Typically when communicating in your second language, even if you miss a few words or use a wrong one, you can be understood.

However, sometimes small words can change the entire meaning of a sentence, so it’s important to pay closer attention to these types of words.

In Spanish, this often comes up when speaking about the past. There is quite a difference, for example, when you say, ‘I’ve been somewhere for 3 years’ vs ‘I went there 3 years ago’. And if you don’t get it right, your conversation can become very confusing very quickly.

Therefore, we’ve put together the follow list of often confused phrases so you can be sure you get it right when talking about your past experiences, how long you’ve been some where, or how long since you’ve been somewhere, etc.

Before you look at the english version, see if you can understand the exact significance of the Spanish phrase before you read the English translation.

Hace 3 años fui a España
3 years ago I went to Spain

Hace 3 años que estoy en España
I’ve been in Spain 3 years

Vivo desde el 5 de Abril en España
I’ve lived in Spain since April 5

Vivo desde hace 3 años en España
I’ve lived in Spain for 3 years

Yo llevo tres años en España
I’ve been in Spain for 3 years

Here are some example using them in question and answer format, which is where most of us get tripped up:

Question:
¿Desde cuándo estás en España?
You’ve been in Spain since when?

Answer:
Desde Marzo
Since March

 

Question:
¿Cuanto tiempo llevas viviendo en España?
How long have you been living in Spain?

Possible answers:
Llevo 3 años (or llevo viviendo 3 años)
I’ve been in Spain 3 years (or I’ve been living in Spain 3 años)

Estoy aquí desde hace 3 años
I’ve been here for 3 years

Hace 3 años que estoy en España
I’ve been in Spain for 3 years

 

Make sure you noted the difference between desde and desde hace as well as the difference between hace and hace … que.

Desde vs Desde Hace

The use of desde must be followed by a specific date, like ‘March’, or ‘April 5’.  Whereas the use of desde hace requires a period of time, like ‘3 months’, or ‘3 years’.  If you think about it, it’s the same in English:  we can say, ‘I have been here since April’, but we can’t say, ‘I have been here since 3 months’.  For that you have to remove the ‘since’ or replace it with ‘for’.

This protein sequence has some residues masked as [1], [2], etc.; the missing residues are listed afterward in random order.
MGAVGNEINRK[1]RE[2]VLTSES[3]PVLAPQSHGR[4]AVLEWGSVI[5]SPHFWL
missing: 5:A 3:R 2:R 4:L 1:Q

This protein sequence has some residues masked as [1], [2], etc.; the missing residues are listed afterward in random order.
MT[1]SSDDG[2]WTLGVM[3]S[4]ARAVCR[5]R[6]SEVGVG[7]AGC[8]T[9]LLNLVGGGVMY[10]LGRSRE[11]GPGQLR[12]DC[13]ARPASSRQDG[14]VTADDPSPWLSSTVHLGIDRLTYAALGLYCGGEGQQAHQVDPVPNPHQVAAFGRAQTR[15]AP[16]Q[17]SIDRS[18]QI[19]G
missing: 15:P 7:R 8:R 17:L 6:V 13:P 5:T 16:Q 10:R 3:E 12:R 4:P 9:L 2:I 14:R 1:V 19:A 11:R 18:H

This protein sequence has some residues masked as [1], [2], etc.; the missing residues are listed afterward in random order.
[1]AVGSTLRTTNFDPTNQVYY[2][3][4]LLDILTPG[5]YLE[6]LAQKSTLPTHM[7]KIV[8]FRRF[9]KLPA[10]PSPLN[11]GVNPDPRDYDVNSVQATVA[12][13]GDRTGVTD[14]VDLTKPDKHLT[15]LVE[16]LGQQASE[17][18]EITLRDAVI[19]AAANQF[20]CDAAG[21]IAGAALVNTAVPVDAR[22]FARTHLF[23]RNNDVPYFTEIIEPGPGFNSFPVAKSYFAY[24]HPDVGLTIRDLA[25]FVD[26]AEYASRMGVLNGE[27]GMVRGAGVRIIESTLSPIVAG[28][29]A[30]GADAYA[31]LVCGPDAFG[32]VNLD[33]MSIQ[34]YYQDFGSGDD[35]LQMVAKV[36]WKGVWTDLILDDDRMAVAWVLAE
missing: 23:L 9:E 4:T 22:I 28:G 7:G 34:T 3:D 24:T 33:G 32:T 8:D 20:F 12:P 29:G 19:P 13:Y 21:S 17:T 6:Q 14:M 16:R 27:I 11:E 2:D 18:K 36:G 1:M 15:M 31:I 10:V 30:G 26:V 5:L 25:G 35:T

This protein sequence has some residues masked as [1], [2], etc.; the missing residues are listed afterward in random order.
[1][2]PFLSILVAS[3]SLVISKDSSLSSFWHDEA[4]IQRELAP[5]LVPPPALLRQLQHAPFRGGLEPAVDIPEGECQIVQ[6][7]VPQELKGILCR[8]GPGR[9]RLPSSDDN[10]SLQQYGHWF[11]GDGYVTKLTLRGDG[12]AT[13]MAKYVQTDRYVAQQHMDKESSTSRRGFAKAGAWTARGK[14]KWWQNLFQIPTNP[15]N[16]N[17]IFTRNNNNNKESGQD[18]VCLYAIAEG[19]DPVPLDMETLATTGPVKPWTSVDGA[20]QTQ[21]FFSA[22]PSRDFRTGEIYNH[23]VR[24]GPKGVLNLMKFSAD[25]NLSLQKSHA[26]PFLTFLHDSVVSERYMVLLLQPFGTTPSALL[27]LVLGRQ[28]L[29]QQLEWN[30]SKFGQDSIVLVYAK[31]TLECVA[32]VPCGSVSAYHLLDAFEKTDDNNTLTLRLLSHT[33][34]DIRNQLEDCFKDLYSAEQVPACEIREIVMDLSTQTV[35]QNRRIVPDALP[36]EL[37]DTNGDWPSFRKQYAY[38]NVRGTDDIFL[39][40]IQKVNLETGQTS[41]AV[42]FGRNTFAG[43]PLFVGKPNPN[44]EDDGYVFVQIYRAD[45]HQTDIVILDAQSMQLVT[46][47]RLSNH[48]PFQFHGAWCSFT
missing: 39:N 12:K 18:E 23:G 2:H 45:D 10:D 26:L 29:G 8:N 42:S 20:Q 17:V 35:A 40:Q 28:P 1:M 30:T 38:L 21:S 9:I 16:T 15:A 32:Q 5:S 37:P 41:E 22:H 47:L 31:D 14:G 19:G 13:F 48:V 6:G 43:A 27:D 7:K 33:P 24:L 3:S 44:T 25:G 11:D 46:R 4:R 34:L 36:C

Hace vs Hace Que

With hace the additional que is very important as it distinguishes whether something happened that long ago or if it has been continuing to go on.  When you just say ‘hace’ it means ‘ago’, but hace + tiempo + que … means you have been doing something for 3 years.

In general, desde hace and hace … que have very similar meanings, indicating how long something has been taking place:

Estudio español desde hace seis meses
Hace seis meses que estudio español

Both mean: I have been studying Spanish for 6 months

 

We hope you found this article helpful. If so please consider sharing it or like it 😉 Also, in case you missed it, our last article features more about that tricky Spanish verb llevar, which you can check out here.

Un saludo,

Hayley & Maider

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Showing 2 comments
  • Rebecca

    What if you wanted to say “for at least” + time period? E.g., “I don’t remember exactly when I moved in, but I’ve been here for at least 6 years.”

    • Happy Hour Spanish

      Hola Rebecca,

      In Spanish, if you want to say ‘at least’, we use the expression ‘por lo menos‘. There are a few options like:
      por lo menos + tiempo
      al menos + tiempo
      durante al menos + tiempo

      But we can still keep the same structure using desde hace or hace que. So for your example we might say:
      No recuerdo exactamente cuando me mudé, pero vivo aquí desde hace por lo menos 6 años.
      or …
      pero hace 6 años por lo menos que estoy aquí.